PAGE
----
What Are the Latest Rules on Inheritance Tax?

The topic of inheritance tax regularly crops up in the news, but do you actually know about the rules surrounding it?

In this short guide, we'll look at the latest rules on inheritance tax, which are changing all the time, including the most recent significant change introduced in April 2017.

What Is Inheritance Tax?

Often referred to simply as IHT, inheritance tax is a tax on your estate. This includes any property, money, savings, assets, etc that you leave behind when you die.

When it comes to your personal tax planning, it's important to think beyond your death as well as just the coming years, and it’s so important to plan for what will happen to your estate when you are not around.

When Do You Start Paying Tax?

If the total value of your estate is worth less than £325,000, you won't have to pay any inheritance tax on it. However, if your estate is worth more than this, your heirs pay inheritance tax on everything over this value.

Before this happens, you will subtract any debts owed upon your death, as well as any funeral expenses that you pay for out of your estate, and the total value of your estate is what is left.

This £325,000 is called the 'nil-rate band', which is the tax-free allowance. This is the current rate for the 2017-18 tax year, and it is frozen until 2019.

How Much Tax Do You Pay?

You will pay 40% on anything over the nil-rate band. So if your total estate is worth £400,000, you would take off the £325,000 tax-free allowance and then pay 40% of the remaining £75,000 (which would be £30,000).

When Do You Not Pay Tax?

There are some circumstances in which you will not pay inheritance tax. These include when you pass on all of your estate to your spouse or your civil partner.

However, if you pass on your estate to your children or anyone else, you will pay inheritance tax.

What About Gifts?

Some gifts are tax free, which include gifts between spouses and to charities. Some gifts are sometimes tax free, and these are called potentially exempt transfers (PETs).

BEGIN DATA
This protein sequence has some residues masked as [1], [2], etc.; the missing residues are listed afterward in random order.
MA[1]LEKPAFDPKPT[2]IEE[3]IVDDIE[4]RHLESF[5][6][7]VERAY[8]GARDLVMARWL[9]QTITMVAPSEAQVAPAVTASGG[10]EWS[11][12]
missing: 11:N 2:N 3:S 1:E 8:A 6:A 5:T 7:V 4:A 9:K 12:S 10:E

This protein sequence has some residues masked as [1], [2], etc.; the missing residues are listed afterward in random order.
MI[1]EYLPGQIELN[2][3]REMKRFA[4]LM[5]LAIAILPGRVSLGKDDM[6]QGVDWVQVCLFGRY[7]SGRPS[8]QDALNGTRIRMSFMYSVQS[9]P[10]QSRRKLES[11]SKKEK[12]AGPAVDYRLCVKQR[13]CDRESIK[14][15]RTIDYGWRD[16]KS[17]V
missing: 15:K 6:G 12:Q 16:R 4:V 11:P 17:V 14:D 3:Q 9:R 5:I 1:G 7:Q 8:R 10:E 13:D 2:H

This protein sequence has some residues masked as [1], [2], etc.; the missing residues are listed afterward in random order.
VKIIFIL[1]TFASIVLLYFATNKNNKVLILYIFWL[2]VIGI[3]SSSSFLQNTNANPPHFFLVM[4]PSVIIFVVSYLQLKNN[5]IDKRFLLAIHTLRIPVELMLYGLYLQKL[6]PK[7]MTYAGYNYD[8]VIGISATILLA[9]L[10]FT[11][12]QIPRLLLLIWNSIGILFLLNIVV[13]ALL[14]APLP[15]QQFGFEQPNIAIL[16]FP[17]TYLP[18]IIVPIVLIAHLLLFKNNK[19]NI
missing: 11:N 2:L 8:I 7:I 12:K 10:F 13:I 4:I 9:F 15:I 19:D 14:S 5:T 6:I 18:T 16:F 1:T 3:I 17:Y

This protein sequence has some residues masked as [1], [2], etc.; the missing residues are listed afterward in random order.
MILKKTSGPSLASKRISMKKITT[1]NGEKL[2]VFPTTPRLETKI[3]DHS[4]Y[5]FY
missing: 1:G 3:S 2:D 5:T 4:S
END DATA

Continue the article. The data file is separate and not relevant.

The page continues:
It all depends on when they are made. Usually, if gifts are made more than seven years before your death, no tax is due.

How Is the Tax Paid?

The tax is paid from your estate, and what is left over is then paid out to the beneficiaries.

But if you have given any gifts within seven years of your death, the people who received the gifts will have to pay the tax. If they cannot pay, the amount due comes from your estate.

The tax must be paid six months after you die, and the heirs will pay this from your estate. They will need an inheritance tax reference number from HMRC to do this.

What Was the Change Introduced in 2017?

A new change to inheritance tax was made in April 2017. Now, if you leave property to a family member like a child, you can pass on £100,000 more without paying tax, so the total tax free allowance is £425,000.

In April 2020, this will go up again by another £75,000 to £500,000.

This means a couple who are married or in a civil partnership can pass on up to £850,000 tax free including the family home, and this will go up to £1 million in 2020. (You can read more about the new rule here.)

However, there are loopholes to be aware of, so make sure you speak to a specialist when you are planning your estate.

Plan for Your Passing

Inheritance tax planning is a very good idea, even if you don't think it is something you will have to worry about for a long time.

Start off by talking to an accountant. We will be happy to advise you on your current situation as well as all the rules on inheritance tax so you can plan in the most tax-efficient manner for the future and make a will that reflects your wishes.

It's never too early to start, so get in touch and let us help you plan your estate.